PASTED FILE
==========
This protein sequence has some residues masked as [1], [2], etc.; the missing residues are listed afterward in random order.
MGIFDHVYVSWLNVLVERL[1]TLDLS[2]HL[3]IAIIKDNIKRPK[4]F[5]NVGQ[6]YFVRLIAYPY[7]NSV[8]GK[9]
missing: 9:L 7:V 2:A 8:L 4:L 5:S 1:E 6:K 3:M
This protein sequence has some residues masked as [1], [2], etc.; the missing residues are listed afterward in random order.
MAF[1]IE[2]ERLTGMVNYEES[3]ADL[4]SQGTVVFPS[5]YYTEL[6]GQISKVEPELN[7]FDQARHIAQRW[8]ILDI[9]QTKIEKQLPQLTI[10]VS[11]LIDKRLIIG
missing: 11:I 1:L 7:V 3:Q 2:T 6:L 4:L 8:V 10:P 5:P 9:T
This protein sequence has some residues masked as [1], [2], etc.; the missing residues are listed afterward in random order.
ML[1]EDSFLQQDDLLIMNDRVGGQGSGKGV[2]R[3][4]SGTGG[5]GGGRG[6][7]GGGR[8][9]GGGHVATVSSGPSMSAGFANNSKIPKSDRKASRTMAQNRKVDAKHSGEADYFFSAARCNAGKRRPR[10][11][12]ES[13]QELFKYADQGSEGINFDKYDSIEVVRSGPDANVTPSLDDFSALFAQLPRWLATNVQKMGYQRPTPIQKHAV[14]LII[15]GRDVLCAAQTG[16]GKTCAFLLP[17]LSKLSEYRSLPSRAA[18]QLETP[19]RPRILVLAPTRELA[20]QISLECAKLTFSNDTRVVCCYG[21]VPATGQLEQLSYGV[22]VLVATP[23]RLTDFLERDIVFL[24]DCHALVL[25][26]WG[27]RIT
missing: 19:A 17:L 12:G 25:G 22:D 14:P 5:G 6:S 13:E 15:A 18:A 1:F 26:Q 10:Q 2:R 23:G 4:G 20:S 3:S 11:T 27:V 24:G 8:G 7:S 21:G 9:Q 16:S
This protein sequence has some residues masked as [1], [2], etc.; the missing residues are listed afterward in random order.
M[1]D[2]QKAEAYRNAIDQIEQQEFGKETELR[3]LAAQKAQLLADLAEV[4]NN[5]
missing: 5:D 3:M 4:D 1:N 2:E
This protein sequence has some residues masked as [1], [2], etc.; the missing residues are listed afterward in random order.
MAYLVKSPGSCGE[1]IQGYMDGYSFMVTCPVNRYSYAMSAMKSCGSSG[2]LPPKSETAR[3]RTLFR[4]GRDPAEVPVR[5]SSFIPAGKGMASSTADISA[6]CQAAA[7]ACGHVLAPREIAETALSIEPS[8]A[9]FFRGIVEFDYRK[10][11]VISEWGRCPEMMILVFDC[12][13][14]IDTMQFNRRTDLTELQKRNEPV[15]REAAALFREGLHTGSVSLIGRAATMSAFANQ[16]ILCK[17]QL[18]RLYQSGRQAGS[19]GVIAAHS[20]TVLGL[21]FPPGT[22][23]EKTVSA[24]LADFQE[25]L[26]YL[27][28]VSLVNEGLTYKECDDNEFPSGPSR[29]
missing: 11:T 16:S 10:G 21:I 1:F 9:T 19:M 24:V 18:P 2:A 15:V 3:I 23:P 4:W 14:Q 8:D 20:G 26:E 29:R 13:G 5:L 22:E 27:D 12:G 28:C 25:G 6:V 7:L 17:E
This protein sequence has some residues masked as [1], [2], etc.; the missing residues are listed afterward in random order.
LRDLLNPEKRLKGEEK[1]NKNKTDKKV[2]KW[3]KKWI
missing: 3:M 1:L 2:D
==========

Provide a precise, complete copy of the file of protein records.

This protein sequence has some residues masked as [1], [2], etc.; the missing residues are listed afterward in random order.
MGIFDHVYVSWLNVLVERL[1]TLDLS[2]HL[3]IAIIKDNIKRPK[4]F[5]NVGQ[6]YFVRLIAYPY[7]NSV[8]GK[9]
missing: 9:L 7:V 2:A 8:L 4:L 5:S 1:E 6:K 3:M
This protein sequence has some residues masked as [1], [2], etc.; the missing residues are listed afterward in random order.
MAF[1]IE[2]ERLTGMVNYEES[3]ADL[4]SQGTVVFPS[5]YYTEL[6]GQISKVEPELN[7]FDQARHIAQRW[8]ILDI[9]QTKIEKQLPQLTI[10]VS[11]LIDKRLIIG
missing: 11:I 1:L 7:V 3:Q 2:T 6:L 4:L 8:V 10:P 5:P 9:T
This protein sequence has some residues masked as [1], [2], etc.; the missing residues are listed afterward in random order.
ML[1]EDSFLQQDDLLIMNDRVGGQGSGKGV[2]R[3][4]SGTGG[5]GGGRG[6][7]GGGR[8][9]GGGHVATVSSGPSMSAGFANNSKIPKSDRKASRTMAQNRKVDAKHSGEADYFFSAARCNAGKRRPR[10][11][12]ES[13]QELFKYADQGSEGINFDKYDSIEVVRSGPDANVTPSLDDFSALFAQLPRWLATNVQKMGYQRPTPIQKHAV[14]LII[15]GRDVLCAAQTG[16]GKTCAFLLP[17]LSKLSEYRSLPSRAA[18]QLETP[19]RPRILVLAPTRELA[20]QISLECAKLTFSNDTRVVCCYG[21]VPATGQLEQLSYGV[22]VLVATP[23]RLTDFLERDIVFL[24]DCHALVL[25][26]WG[27]RIT
missing: 19:A 17:L 12:G 25:G 22:D 14:P 5:G 6:S 13:E 15:A 18:A 1:F 26:Q 10:Q 2:R 23:G 4:G 20:S 3:S 11:T 27:V 24:G 8:G 7:S 21:G 9:Q 16:S
This protein sequence has some residues masked as [1], [2], etc.; the missing residues are listed afterward in random order.
M[1]D[2]QKAEAYRNAIDQIEQQEFGKETELR[3]LAAQKAQLLADLAEV[4]NN[5]
missing: 5:D 3:M 4:D 1:N 2:E
This protein sequence has some residues masked as [1], [2], etc.; the missing residues are listed afterward in random order.
MAYLVKSPGSCGE[1]IQGYMDGYSFMVTCPVNRYSYAMSAMKSCGSSG[2]LPPKSETAR[3]RTLFR[4]GRDPAEVPVR[5]SSFIPAGKGMASSTADISA[6]CQAAA[7]ACGHVLAPREIAETALSIEPS[8]A[9]FFRGIVEFDYRK[10][11]VISEWGRCPEMMILVFDC[12][13][14]IDTMQFNRRTDLTELQKRNEPV[15]REAAALFREGLHTGSVSLIGRAATMSAFANQ[16]ILCK[17]QL[18]RLYQSGRQAGS[19]GVIAAHS[20]TVLGL[21]FPPGT[22][23]EKTVSA[24]LADFQE[25]L[26]YL[27][28]VSLVNEGLTYKECDDNEFPSGPSR[29]
missing: 11:T 16:S 10:G 21:I 1:F 9:T 19:M 24:V 18:P 2:A 15:V 3:I 23:P 4:W 14:Q 8:D 20:G 26:E 29:R 13:G 5:L 22:E 27:D 12:G 28:C 25:G 6:V 7:L 17:E
This protein sequence has some residues masked as [1], [2], etc.; the missing residues are listed afterward in random order.
LRDLLNPEKRLKGEEK[1]NKNKTDKKV[2]KW[3]KKWI
missing: 3:M 1:L 2:D